Fastest Psychiatrist

The world’s fastest psychiatrist was Dr Albert L. Weiner of Erlton, New Jersey, who dealt with up to 50 patients a day in four treatment rooms. He relied heavily on narcoanalysis, muscle relaxants and electro shock treatments. In December 1961 he was found guilty on 12 counts of manslaughter from using unsterilised needles.

And then there’s the inside jacket cover lined with delightful newspaper quotes, such as:

“One of the most superlatively dotty and entertaining compilations to be published for years.”Observer

“Will be devoured by recipients of all ages. Will be in high demand for Christmas Presents.”Smith’s Trade News (I wonder if the person who said this got to see how prophetic it turned out to be)

“This book is a dilly”New York Times (The word “dilly” is enough to make me love this one)

I’m looking forward to pages and pages of browsing, and for the first time I’m tempted to buy a current Guinness Book of World Records this Christmas so I can see how things have changed between 1963 and 2011.

Do you have anything from the olden, or even not so olden days that offers a glimpse into life at the time? I’d love to hear about it!

8 reasons to carry a camera everywhere

If I leave the house without my camera, I feel like I’m missing a piece of myself. I know not everyone feels that way, so here are some more visual reasons to have it with you at all times:

With your trusty camera at your side you –

1. – are always able to capture those special memories as they happen.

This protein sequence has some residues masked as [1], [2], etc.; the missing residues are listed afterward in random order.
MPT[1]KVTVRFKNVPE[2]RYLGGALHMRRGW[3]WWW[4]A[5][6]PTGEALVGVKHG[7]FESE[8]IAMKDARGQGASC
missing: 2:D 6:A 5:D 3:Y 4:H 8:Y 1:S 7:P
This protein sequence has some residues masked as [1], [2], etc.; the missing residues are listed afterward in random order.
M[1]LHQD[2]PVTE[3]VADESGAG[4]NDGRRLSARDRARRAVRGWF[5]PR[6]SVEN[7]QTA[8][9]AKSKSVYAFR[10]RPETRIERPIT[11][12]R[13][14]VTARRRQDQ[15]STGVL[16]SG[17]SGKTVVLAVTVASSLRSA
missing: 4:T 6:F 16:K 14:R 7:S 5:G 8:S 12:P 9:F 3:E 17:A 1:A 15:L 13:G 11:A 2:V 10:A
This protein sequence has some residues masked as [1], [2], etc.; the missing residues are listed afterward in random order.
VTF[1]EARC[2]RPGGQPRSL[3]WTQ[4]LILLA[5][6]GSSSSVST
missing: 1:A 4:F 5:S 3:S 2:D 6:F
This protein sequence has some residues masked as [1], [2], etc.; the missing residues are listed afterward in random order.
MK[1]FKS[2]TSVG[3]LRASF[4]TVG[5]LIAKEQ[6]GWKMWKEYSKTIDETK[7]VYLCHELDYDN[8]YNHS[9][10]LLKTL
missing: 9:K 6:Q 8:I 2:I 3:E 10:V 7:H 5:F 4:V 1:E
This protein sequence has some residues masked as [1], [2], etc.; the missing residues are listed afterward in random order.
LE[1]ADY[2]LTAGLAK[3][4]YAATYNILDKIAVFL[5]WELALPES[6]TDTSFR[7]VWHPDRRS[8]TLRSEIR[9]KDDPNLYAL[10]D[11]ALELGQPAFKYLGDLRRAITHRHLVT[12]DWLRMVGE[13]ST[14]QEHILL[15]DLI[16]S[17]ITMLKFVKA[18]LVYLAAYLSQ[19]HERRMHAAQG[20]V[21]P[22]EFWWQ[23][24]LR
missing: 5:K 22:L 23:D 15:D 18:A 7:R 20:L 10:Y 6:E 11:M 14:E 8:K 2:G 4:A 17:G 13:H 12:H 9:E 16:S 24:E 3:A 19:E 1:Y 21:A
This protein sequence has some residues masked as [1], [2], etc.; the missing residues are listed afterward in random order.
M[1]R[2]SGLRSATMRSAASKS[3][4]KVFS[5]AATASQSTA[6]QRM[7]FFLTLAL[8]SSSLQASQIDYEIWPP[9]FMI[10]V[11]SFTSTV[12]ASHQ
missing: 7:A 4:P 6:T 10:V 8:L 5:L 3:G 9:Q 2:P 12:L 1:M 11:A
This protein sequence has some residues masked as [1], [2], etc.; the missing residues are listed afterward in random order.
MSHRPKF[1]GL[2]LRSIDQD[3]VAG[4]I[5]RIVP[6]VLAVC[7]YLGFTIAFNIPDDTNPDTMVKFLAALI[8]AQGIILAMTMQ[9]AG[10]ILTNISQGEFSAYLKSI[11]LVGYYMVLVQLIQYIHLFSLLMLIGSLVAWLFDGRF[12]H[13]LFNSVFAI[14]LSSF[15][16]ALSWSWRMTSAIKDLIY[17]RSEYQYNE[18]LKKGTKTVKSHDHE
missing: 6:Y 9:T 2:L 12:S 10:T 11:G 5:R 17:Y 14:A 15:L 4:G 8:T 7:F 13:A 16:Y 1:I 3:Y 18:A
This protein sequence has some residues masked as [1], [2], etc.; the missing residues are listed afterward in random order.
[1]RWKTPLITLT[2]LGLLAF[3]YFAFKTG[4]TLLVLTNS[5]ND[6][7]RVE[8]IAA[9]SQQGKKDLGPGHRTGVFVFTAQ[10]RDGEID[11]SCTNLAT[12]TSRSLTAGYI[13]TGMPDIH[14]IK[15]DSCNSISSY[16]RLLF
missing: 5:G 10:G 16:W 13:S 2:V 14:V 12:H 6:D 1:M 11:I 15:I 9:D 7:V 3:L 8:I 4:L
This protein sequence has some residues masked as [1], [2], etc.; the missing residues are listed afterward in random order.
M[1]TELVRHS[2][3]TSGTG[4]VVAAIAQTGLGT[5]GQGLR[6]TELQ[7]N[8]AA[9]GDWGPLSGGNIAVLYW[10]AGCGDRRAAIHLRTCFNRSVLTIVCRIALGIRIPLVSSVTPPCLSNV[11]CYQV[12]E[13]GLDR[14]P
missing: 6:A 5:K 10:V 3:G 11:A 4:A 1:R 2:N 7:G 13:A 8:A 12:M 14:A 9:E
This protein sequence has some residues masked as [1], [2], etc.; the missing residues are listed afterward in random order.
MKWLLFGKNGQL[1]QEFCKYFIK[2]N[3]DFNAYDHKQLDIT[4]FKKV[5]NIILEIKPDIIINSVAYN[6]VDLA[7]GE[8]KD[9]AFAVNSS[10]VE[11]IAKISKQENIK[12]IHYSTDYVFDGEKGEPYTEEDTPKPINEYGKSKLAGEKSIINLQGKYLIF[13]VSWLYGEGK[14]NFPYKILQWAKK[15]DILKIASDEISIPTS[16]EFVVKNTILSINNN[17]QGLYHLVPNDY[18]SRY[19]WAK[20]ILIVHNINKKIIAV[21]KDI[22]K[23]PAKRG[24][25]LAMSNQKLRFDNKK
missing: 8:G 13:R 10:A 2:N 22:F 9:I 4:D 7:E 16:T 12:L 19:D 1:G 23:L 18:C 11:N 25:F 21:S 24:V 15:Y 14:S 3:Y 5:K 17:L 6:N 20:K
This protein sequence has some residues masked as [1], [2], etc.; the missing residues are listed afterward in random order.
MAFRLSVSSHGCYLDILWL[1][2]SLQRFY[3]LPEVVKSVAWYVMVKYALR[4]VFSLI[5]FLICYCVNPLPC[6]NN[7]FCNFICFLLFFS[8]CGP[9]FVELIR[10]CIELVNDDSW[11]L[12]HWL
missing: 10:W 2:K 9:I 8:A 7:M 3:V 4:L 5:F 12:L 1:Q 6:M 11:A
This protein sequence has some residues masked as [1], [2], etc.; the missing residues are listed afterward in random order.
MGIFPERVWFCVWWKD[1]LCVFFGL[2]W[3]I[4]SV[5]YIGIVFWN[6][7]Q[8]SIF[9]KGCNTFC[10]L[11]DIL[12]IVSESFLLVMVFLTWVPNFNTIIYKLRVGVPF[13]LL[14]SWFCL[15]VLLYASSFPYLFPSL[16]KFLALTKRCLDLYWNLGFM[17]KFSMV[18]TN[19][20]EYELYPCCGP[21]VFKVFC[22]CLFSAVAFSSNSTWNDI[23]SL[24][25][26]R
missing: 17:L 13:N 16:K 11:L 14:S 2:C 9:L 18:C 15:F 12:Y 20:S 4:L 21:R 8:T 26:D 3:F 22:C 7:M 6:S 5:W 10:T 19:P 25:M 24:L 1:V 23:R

breakfast, jasmine tea in a floral tea cup on a pink and white polka dot table cloth, with a teapot behind

(Photo taken on a phone camera - no exif available)

2. – will never miss a sunset!

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Equipment vs Creativity

Tree in the snow in Cassiobury Park with a dramatic blue sky and clouds as the sun starts to go down.

(Photo taken at 1/4000, f/3.5, ISO 400)

My photo was picked for Group 1 of the Landscape assignment over at PioneerWoman! As usual, she’s put together a wonderful selection, the best out of thousands of beautiful submissions. I’m thrilled to somehow be in there amongst them. Go and take a look at the gorgeous landscape photos there! Group 2 is now up as well.


“The single most important component

of a camera is the twelve inches behind it”

Ansel Adams

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Jack Turner – Press Photographer

Jack Turner - Press Photographer.

Jack Turner - Press Photographer. 1914

How great is this image? Jack Turner, press photographer nearly a hundred years ago. Suitcase-sized camera slung over his shoulder, cigar clamped between his teeth, bowler hat, and that wonderful expression.

Old photos are so often sombre affairs, I love when they’re full of character and show their subjects as real people, instead of “olden day” people from some time so distant that they were nothing like us.

P.S. A little further research uncovers Ted Hood, the photographer who took the photograph above.

Ted Hood photographing Leo Basser. 1937

Didn’t they look so ultra suave in those days? I want his hat and his jacket and his gorgeous camera, and I want to be a slick photographer just like him… except… you know, less stubble.